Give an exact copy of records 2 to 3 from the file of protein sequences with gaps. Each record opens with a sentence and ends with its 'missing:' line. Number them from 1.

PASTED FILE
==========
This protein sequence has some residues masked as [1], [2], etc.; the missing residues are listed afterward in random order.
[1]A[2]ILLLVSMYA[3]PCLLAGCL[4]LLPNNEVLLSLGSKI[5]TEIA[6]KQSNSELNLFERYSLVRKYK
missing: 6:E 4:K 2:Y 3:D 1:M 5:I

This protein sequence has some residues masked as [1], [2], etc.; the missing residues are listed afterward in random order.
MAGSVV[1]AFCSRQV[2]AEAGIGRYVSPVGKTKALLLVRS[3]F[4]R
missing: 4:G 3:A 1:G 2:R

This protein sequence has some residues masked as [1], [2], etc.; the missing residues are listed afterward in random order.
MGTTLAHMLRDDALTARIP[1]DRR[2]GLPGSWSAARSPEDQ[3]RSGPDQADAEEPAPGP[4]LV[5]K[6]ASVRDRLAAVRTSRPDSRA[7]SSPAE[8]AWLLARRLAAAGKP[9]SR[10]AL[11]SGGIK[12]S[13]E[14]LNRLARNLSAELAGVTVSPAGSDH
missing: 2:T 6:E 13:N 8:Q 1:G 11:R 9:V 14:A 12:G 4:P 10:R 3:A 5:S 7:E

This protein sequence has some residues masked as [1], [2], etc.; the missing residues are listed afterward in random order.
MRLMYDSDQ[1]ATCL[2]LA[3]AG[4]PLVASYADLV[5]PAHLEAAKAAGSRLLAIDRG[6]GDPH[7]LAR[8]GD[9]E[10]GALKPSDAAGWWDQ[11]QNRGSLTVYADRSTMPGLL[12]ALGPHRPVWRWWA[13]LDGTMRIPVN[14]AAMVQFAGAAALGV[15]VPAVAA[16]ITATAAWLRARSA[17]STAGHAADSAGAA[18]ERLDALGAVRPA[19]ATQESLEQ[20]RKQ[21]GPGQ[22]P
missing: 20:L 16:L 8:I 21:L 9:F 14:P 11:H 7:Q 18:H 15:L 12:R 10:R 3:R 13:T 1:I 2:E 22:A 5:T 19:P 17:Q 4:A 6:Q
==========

This protein sequence has some residues masked as [1], [2], etc.; the missing residues are listed afterward in random order.
MAGSVV[1]AFCSRQV[2]AEAGIGRYVSPVGKTKALLLVRS[3]F[4]R
missing: 4:G 3:A 1:G 2:R

This protein sequence has some residues masked as [1], [2], etc.; the missing residues are listed afterward in random order.
MGTTLAHMLRDDALTARIP[1]DRR[2]GLPGSWSAARSPEDQ[3]RSGPDQADAEEPAPGP[4]LV[5]K[6]ASVRDRLAAVRTSRPDSRA[7]SSPAE[8]AWLLARRLAAAGKP[9]SR[10]AL[11]SGGIK[12]S[13]E[14]LNRLARNLSAELAGVTVSPAGSDH
missing: 2:T 6:E 13:N 8:Q 1:G 11:R 9:V 14:A 12:G 4:P 10:R 3:A 5:S 7:E